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Screenwriter Spotlight: Finalist Questionnaire (Leah Bognanni)

What’s your name? Where were you born? Where do you live? And what’s your hobby?

My name’s Leah Bognanni and I was born in South Korea and grew up in Malden, MA. I’m currently in the Boston area. My hobbies include playing basketball, sipping fancy tequila, and eating buffalo chicken pizza with ranch.

Where did you come up with the concept that just won the screenplay contest? How long did it take you to develop it into the screenplay it is now?

Not Dead Yet is a half-hour, comedy-drama based on my life. Being a Korean adoptee, raised by Italian Americans right outside Boston. Navigating dating and discrimination with the liver disease I was born with. I started the first script outline my last year of graduate school at Northwestern University. It was in 2018 with a wonderful television instructor, Brett Neveu. I am still revising to this day.

From concept to finished draft, can you take us through your screenwriting process?

I try to always have a bunch of ideas for a few different scripts and work on them simultaneously. At least one live-action and one animation. This way I can switch from one to the other when I need a break. I do research on specific subjects I’m writing about and map the hell outta my A, B, C, etc. stories. With that I also have post-it notes covering my bedroom walls. I go to bars, talk to strangers, and write all the good shit down. When I’m with friends, I’m constantly taking notes on people’s dialogue and things I find funny from everyday life.

I’m currently a television writing fellow with Lena Waithe’s Hillman Grad program and have an amazingly talented mentor, Michael Svoboda. From character development to professional screenplay beat sheets, and feedback, he is helping me everywhere. I also always exchange multiple drafts with my grad school colleagues and other homies. Their feedback is really good.

When did you realize that you wanted to become a screenwriter?

I first fell in love with storytelling when I was a toddler. My father used to tell me bedtime stories where he’d let me pick the characters. Ever since then, I’ve been writing. Thankfully, I’m fortunate enough to have the opportunity to start pursuing it professionally in 2016.

Who are your biggest filmmaking/screenwriting influences? What about their style do you like or borrow?

Lena Waithe has said she wants her work to “punch you in the gut, then give you a hug right after”. Ali Wong, Issa Rae, Michaela Coel, Phoebe Waller-Bridge, Ramy Youssef, Donald Glover, Steven Canals, Josh Thomas, Daniel Chong, Zina Camblin, Dave Tolchinsky, Brett Neveu, Melissa Kong, Ellie Goodman, Joe Shetina, Joe Giovannetti, B.J also inspire me. Tindal, Kristen Field, Hannah Ii-Epstein, Gail Gilbert, Priyankar Patra, Josefina Valenzuela Cerda, Lars Steier, Michael Svoboda, Arturo Luís Soria, Charisma Deberry, Josh Fulton, Kiana Fowlkes, Nova Black, Nyala Moon, Roma Murphy, Tea Ho, and Urvashi Pathania. They all use their writing as an art form to tell incredibly honest and vulnerable stories.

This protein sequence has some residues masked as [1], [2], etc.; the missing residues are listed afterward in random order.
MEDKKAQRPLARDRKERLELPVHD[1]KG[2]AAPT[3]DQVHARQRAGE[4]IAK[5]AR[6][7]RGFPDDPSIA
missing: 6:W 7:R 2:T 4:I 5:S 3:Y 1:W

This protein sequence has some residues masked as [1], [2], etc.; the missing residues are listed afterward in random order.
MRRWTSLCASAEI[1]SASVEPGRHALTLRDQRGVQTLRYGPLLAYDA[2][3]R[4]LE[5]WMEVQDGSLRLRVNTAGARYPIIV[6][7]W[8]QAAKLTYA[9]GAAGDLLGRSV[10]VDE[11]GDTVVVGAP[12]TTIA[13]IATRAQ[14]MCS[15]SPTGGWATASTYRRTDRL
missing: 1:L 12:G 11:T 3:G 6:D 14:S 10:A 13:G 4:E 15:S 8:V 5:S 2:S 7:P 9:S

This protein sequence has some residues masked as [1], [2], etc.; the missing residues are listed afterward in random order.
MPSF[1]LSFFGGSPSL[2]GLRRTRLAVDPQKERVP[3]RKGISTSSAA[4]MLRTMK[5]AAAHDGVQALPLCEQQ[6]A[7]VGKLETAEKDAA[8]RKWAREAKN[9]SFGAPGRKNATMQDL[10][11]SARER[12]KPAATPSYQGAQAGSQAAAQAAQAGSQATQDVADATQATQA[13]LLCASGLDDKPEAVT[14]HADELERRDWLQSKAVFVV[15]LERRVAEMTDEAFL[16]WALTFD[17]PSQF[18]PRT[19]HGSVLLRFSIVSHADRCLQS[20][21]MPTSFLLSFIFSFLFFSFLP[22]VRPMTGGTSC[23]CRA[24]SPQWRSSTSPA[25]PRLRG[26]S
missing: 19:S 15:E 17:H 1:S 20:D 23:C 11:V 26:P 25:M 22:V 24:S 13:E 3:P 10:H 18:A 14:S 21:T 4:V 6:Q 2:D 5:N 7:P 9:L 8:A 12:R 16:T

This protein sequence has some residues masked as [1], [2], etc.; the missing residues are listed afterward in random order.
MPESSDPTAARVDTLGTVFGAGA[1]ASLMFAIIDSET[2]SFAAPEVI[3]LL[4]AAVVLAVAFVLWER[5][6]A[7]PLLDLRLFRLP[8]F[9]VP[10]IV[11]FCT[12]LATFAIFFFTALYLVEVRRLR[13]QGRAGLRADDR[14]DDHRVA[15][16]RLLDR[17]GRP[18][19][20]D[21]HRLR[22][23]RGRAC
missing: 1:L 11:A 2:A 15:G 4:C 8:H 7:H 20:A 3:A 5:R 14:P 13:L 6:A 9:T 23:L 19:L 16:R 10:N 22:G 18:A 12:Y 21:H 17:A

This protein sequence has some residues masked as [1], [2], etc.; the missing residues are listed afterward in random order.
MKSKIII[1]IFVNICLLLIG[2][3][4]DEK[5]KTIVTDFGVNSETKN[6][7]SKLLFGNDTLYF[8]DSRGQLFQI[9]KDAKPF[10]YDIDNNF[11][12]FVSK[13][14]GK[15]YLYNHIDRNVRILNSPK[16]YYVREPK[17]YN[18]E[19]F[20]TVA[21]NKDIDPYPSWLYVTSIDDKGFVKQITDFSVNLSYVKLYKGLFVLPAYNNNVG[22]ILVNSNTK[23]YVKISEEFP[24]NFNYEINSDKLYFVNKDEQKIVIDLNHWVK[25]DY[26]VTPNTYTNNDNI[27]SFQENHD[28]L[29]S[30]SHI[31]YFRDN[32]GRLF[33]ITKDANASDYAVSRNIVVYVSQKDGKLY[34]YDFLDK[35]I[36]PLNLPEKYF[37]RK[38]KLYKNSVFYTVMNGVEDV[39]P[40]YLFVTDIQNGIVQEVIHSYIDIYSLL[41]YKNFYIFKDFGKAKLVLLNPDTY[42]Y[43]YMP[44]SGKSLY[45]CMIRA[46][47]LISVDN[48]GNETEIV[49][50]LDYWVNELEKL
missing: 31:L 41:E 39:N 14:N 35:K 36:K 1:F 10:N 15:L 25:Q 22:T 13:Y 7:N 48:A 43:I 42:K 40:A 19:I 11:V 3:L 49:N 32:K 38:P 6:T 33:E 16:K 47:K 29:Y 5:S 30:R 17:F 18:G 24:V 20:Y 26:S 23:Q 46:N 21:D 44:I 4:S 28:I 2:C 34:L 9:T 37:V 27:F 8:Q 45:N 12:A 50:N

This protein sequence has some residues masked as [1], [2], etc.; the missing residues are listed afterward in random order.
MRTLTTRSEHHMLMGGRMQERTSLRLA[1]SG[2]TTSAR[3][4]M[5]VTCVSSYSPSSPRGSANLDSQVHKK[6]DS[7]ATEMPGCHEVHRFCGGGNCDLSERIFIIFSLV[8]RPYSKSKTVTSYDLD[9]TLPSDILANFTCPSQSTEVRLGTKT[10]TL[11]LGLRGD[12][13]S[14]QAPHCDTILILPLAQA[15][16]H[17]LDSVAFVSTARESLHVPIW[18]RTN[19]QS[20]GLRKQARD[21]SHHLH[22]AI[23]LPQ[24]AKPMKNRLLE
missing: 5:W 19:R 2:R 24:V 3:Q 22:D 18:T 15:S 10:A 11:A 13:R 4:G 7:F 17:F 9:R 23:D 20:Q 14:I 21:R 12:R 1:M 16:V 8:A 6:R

Have you ever been obsessed with a movie or TV show? If so, which one? Why?

My obsession with Fleabag for Phoebe Waller-Bridge’s candidness is too much. The scene where she juxtaposes anal sex with the death of her best friend. Michaela Coel’s, I May Destroy You, and its incredible ability to speak out against sexual violence for people of color, Steven Canals’, Pose, for making historical strides in authentic visibility for the LGBTQ+ communities and contributing to a banishment of disease related stigmas, and Daniel Chong’s We Bare Bears, for being undeniably hilarious and adorable, especially Season 1, Episode 7, “Burrito”.

What’s your favorite moment in cinema history? Why?

I love it right now. We are living in an amazing time where stories from marginalized communities are more appreciated in a way they have never been before and I am incredibly grateful to be alive and writing during this time. I can’t wait to see what’s next.

Who’s your favorite character in cinema history? Why?

Beatrice, the bluebird, in Patrick McHale’s Over the Garden Wall because she’s fantastic.

If you could talk to anyone from any era, who would it be and what would you ask them?  

I’d talk to Ramy Youssef and ask him on a date.